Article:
I’ve started writing this column before. In fact, according to my revision history, I’ve started off and on for about 2 years now. Each time, I get a few lines in and stop. “What can I write about vulnerability that hasn’t already been said? “, “Who am I to put into permanent ink (and electronic print) what I’ve learned about vulnerability and connection?” and then most practically, “How do I condense dozens of pages of notes into 700 words?” But alas I sit, in a hotel lobby, awaiting my train home to Delaware, two days after a morning in the presence of Brené Brown’s own vulnerability and wisdom, opening up this draft again. And so, if nothing else, this is homage to the life-altering work of Dr. Brené Brown, admittedly my vulnerability-promoting, shame-smashing, authenticity-building, personal and professional idol.
If you’ve read my columns, this is not the first time you’ve seen me reference Brené Brown’s work. But if you’re not familiar with her research, her famously and humorously delivered TED Talks, or her books, I am certain that how we view ourselves, interact with one another, make decisions, choose relationships, protect ourselves and find connection can be understood through the lens of our human vulnerability. And if anyone can make vulnerability fascinating, relevant, funny and personal, it’s Brené Brown.
So what comes to mind when you see this word:
(looooooooooooooooong pause for thought)
Strength? Courage? Let’s be real here. For most people, those are the last words that would come to mind. The most common word people tend to associate with vulnerability is weakness. Yet, being vulnerable means being real, authentic, “showing up to be seen”, all which require tremendous bravery. Yes, believe it or not, vulnerability requires bravery, courage! Many people insist “I don’t do vulnerability” and it’s true, many don’t, and they’re drowning in emotionally disconnected relationships, marriages, depression, addictions to substances, gambling, pornography, or their phones. Rather than engaging in connected conversation or dispute, as Dr. Brown explains, they attack or blame as a way to discharge pain and discomfort. Unfortunately, most of us (myself included) aren’t raised to be vulnerable. Instead, we’re taught to put our best selves forward, hide our flaws, not show “weakness”, spending incredible efforts to protect ourselves.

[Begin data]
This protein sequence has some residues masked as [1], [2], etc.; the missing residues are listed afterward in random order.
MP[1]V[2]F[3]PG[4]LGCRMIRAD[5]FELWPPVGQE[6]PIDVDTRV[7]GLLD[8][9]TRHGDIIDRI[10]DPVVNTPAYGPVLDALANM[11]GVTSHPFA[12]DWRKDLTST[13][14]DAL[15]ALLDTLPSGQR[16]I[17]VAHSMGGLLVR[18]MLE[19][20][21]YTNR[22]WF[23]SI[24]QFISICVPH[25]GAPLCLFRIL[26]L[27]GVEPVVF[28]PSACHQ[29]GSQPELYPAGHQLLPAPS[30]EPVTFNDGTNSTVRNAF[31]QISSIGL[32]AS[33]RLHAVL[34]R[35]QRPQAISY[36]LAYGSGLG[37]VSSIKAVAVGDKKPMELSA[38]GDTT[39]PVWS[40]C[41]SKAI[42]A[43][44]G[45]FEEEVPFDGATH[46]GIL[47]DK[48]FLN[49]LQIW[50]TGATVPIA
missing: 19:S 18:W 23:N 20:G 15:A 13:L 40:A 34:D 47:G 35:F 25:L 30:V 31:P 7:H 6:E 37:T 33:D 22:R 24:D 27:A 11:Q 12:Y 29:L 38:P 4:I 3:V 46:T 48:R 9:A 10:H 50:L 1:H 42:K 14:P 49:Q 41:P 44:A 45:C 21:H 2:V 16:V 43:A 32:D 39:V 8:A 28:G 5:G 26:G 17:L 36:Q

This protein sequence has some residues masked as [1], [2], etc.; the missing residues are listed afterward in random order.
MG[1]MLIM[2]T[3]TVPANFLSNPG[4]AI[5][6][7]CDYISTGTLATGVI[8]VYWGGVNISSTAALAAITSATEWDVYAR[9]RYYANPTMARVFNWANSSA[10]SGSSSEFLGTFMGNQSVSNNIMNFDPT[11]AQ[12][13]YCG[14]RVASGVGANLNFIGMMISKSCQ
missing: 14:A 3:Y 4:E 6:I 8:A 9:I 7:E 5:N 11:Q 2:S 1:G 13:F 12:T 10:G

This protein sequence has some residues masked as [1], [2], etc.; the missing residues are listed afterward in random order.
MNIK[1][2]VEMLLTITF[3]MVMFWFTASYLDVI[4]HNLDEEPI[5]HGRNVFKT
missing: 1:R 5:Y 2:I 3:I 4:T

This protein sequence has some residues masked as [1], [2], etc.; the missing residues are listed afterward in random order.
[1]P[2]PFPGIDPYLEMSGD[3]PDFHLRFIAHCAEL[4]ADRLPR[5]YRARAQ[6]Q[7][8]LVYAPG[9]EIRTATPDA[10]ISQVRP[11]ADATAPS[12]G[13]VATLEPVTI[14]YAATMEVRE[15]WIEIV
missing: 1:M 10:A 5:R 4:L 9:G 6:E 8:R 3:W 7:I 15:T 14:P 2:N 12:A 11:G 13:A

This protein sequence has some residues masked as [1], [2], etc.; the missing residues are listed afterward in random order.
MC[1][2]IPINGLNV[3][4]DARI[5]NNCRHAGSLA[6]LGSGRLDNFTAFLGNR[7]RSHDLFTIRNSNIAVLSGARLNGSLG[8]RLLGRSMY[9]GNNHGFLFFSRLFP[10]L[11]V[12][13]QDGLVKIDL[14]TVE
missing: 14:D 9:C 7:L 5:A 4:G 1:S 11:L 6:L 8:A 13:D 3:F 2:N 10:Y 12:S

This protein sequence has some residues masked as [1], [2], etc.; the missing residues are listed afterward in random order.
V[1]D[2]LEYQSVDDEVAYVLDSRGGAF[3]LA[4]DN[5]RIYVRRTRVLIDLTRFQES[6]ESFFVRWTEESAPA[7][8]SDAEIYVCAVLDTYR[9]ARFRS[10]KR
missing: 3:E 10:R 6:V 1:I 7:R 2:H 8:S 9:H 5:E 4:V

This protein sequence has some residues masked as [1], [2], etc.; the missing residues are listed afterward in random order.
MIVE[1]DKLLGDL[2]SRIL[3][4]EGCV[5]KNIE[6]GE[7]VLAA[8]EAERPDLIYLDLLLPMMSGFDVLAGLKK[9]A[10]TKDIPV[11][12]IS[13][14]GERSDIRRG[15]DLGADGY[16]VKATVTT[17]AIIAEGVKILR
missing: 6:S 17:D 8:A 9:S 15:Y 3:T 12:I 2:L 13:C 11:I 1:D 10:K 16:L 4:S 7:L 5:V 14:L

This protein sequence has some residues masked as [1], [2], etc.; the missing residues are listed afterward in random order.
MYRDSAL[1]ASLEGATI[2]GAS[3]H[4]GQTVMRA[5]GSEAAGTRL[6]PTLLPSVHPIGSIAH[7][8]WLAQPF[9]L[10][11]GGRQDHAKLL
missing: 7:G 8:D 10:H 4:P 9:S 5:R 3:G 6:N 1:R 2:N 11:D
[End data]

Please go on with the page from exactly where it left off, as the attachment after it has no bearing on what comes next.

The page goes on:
Brené Brown’s research has identified many ways that we protect ourselves from vulnerability, with these 3 most common:
Perfectionism: based on a false belief that perfection will protect us, a false sense of security; an identity based on accomplishment, living in fear of failing, of not being enough. I can speak from experience in saying that unmasking perfectionism is a painful process of vulnerability in action and can take years to undo.
Numbing: anything that allows us to avoid or deaden our feelings, from staying super busy all of the time, to needing that glass of wine or beer every night “to take the edge off”. Unfortunately, we can’t selectively numb; while we numb discomfort, pain, and fear, we also numb our full experiences of joy, creativity, excitement, love.
Foreboding Joy: experienced when we’re “waiting for the other shoe to drop”, bracing for tragedy, reluctant to fully experience happiness lest we be disappointed or something terrible happen (“knock on wood”).
Guess what? It’s only through vulnerability that we can have authentic, intimate, connected relationships. If we all knew this, were given permission, even encouragement, to be vulnerable and authentic, our marriages would be more intimate, our families would be more connected, our communities would be more protective, our corporations would be more humane, our governments would be more inclusive and diverse…can you imagine the possibilities?
If I managed to stir curiosity within you, I hope you will follow it to learn how you are working with or against vulnerability in your life and in your relationships. If you’ve read to this point, you have the seed. Water it.